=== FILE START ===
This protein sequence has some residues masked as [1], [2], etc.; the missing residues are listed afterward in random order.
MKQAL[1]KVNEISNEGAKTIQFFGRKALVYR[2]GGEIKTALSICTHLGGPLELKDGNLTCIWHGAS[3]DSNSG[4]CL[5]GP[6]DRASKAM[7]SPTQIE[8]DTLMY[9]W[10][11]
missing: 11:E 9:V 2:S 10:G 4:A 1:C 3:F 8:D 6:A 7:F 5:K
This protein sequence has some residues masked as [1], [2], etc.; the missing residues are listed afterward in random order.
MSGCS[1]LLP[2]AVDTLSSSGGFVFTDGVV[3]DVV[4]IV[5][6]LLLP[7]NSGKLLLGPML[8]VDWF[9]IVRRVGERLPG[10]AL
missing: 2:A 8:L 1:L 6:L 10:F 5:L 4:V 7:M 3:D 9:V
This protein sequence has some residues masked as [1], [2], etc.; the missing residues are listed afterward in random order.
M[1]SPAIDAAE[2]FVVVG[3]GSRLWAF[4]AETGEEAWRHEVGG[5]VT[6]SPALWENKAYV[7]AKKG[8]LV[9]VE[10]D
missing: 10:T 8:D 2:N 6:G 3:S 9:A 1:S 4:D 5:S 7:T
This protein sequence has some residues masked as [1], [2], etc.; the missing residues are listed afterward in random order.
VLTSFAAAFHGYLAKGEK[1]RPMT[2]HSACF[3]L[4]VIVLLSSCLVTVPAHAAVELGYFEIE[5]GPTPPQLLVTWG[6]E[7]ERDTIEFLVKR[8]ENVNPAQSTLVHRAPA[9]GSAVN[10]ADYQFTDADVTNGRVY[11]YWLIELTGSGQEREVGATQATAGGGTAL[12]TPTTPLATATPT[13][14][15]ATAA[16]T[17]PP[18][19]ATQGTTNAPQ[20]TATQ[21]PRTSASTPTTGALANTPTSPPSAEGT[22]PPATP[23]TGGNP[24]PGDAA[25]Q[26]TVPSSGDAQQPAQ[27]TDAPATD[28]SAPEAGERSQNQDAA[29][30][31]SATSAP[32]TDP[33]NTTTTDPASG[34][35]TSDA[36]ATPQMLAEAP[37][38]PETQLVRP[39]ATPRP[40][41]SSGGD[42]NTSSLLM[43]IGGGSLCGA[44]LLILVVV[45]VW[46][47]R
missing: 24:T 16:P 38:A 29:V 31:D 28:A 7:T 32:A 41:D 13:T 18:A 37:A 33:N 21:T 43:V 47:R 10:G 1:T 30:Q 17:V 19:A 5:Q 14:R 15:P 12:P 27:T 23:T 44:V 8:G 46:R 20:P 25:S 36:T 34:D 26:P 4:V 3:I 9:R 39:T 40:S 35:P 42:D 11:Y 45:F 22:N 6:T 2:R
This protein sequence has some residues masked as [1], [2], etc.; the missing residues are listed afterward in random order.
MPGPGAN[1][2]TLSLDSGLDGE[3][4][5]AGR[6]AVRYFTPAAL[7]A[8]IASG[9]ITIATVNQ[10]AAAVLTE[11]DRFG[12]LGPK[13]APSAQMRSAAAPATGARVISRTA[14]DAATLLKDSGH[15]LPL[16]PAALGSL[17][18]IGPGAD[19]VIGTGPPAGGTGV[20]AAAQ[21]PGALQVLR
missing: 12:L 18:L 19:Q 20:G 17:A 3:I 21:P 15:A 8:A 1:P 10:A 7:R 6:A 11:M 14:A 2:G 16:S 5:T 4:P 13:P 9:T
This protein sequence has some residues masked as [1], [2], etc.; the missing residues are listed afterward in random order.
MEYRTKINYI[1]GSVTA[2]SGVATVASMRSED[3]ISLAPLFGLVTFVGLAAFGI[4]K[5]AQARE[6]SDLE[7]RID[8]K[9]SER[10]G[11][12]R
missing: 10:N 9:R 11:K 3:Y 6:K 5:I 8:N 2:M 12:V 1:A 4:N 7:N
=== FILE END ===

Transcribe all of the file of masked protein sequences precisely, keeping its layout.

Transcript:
This protein sequence has some residues masked as [1], [2], etc.; the missing residues are listed afterward in random order.
MKQAL[1]KVNEISNEGAKTIQFFGRKALVYR[2]GGEIKTALSICTHLGGPLELKDGNLTCIWHGAS[3]DSNSG[4]CL[5]GP[6]DRASKAM[7]SPTQIE[8]DTLMY[9]W[10][11]
missing: 11:E 9:V 2:S 10:G 4:A 1:C 3:F 8:D 6:A 7:F 5:K
This protein sequence has some residues masked as [1], [2], etc.; the missing residues are listed afterward in random order.
MSGCS[1]LLP[2]AVDTLSSSGGFVFTDGVV[3]DVV[4]IV[5][6]LLLP[7]NSGKLLLGPML[8]VDWF[9]IVRRVGERLPG[10]AL
missing: 2:A 8:L 1:L 6:L 10:F 5:L 4:V 7:M 3:D 9:V
This protein sequence has some residues masked as [1], [2], etc.; the missing residues are listed afterward in random order.
M[1]SPAIDAAE[2]FVVVG[3]GSRLWAF[4]AETGEEAWRHEVGG[5]VT[6]SPALWENKAYV[7]AKKG[8]LV[9]VE[10]D
missing: 10:T 8:D 2:N 6:G 3:S 9:A 1:S 4:D 5:S 7:T
This protein sequence has some residues masked as [1], [2], etc.; the missing residues are listed afterward in random order.
VLTSFAAAFHGYLAKGEK[1]RPMT[2]HSACF[3]L[4]VIVLLSSCLVTVPAHAAVELGYFEIE[5]GPTPPQLLVTWG[6]E[7]ERDTIEFLVKR[8]ENVNPAQSTLVHRAPA[9]GSAVN[10]ADYQFTDADVTNGRVY[11]YWLIELTGSGQEREVGATQATAGGGTAL[12]TPTTPLATATPT[13][14][15]ATAA[16]T[17]PP[18][19]ATQGTTNAPQ[20]TATQ[21]PRTSASTPTTGALANTPTSPPSAEGT[22]PPATP[23]TGGNP[24]PGDAA[25]Q[26]TVPSSGDAQQPAQ[27]TDAPATD[28]SAPEAGERSQNQDAA[29][30][31]SATSAP[32]TDP[33]NTTTTDPASG[34][35]TSDA[36]ATPQMLAEAP[37][38]PETQLVRP[39]ATPRP[40][41]SSGGD[42]NTSSLLM[43]IGGGSLCGA[44]LLILVVV[45]VW[46][47]R
missing: 24:T 16:P 38:A 29:V 31:D 28:A 7:T 32:A 41:D 13:T 18:A 37:A 33:N 21:T 43:V 47:R 10:G 1:T 30:Q 17:V 19:A 5:Q 14:R 15:P 12:P 27:T 23:T 44:V 8:G 46:R 20:P 25:S 36:T 34:D 26:P 4:V 3:I 9:R 39:T 40:S 35:P 42:D 11:Y 45:F 22:N 6:T 2:R
This protein sequence has some residues masked as [1], [2], etc.; the missing residues are listed afterward in random order.
MPGPGAN[1][2]TLSLDSGLDGE[3][4][5]AGR[6]AVRYFTPAAL[7]A[8]IASG[9]ITIATVNQ[10]AAAVLTE[11]DRFG[12]LGPK[13]APSAQMRSAAAPATGARVISRTA[14]DAATLLKDSGH[15]LPL[16]PAALGSL[17][18]IGPGAD[19]VIGTGPPAGGTGV[20]AAAQ[21]PGALQVLR
missing: 12:L 18:L 19:Q 20:G 17:A 3:I 21:P 15:A 8:A 1:P 10:A 7:R 6:A 11:M 14:A 2:G 16:S 5:T 4:P 13:P 9:T
This protein sequence has some residues masked as [1], [2], etc.; the missing residues are listed afterward in random order.
MEYRTKINYI[1]GSVTA[2]SGVATVASMRSED[3]ISLAPLFGLVTFVGLAAFGI[4]K[5]AQARE[6]SDLE[7]RID[8]K[9]SER[10]G[11][12]R
missing: 10:N 9:R 11:K 3:Y 6:K 5:I 8:N 2:M 12:V 1:A 4:N 7:N